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Thursday, October 18, 2012

Talk Politics? Maybe Not. Football? You Bet!

Politics may be in the air, but that doesn’t mean it needs to be in the lunch room. Better to talk about football.

It’s natural for employees to want to talk politics as campaign season heats up and Election Day is less than three weeks away. And good company cultures don’t have a problem with that. In fact, “It’s not good management practice” for employers to monitor everything people discuss at the water cooler, Bryan Cave, an employment lawyer in Washington, D.C., noted in an article in the Wall Street Journal.

Employers may be better off encouraging office participation in a different contact sport: football.

Not the contact part, exactly. But a new column on suggests that managers can use football fandom as a way to create a more engaged work environment.True. A recent study by Challenger, Gray & Christmas, the outplacement firm, estimated that employers lose $6.5 billion a year due to “employees’ procrastination and managing their fantasy football rosters.”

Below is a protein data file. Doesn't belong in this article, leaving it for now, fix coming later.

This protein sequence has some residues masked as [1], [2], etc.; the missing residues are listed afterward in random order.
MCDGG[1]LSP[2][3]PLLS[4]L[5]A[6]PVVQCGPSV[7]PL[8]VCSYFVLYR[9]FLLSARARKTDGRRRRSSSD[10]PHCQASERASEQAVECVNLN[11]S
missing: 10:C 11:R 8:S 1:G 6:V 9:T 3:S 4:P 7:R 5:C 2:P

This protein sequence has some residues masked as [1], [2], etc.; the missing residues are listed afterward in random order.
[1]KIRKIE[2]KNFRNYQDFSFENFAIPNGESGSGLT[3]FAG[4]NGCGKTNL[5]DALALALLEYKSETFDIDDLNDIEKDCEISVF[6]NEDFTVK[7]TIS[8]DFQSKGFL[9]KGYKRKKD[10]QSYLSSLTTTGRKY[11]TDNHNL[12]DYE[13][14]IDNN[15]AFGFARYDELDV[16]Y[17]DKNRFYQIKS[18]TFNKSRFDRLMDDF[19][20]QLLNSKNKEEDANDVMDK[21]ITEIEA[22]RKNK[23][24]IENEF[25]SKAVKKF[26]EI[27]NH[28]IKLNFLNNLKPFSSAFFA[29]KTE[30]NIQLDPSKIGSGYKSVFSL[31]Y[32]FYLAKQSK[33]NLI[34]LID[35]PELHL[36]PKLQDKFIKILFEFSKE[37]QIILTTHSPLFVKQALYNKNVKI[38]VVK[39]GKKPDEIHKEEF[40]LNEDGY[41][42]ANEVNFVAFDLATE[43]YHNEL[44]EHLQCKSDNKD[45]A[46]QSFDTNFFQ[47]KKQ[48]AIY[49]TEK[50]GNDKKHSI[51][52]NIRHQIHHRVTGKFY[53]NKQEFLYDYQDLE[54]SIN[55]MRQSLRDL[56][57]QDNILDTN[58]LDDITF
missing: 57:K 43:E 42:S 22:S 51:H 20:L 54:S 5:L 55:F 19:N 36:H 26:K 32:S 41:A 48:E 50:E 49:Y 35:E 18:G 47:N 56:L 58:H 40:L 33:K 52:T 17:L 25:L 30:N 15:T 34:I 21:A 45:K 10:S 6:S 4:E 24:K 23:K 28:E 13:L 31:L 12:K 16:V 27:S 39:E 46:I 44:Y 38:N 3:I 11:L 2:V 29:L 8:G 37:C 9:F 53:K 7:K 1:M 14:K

But Halley Bock, a leadership-development consultant, suggests that “instead, football can be an opportunity to build a more personal, engaging workplace.”


She suggests that managers encourage discussion of the games, even debates about upcoming contests – and perhaps launch an internal fantasy football league. These and other football-centered activities, she maintains, can enable managers and executives to show personality and encourage fun. Besides organizing internal fantasy leagues, she suggest hosting off-site events that might be centered around football or other sports, and to talk about sports and other personal interests and activities.

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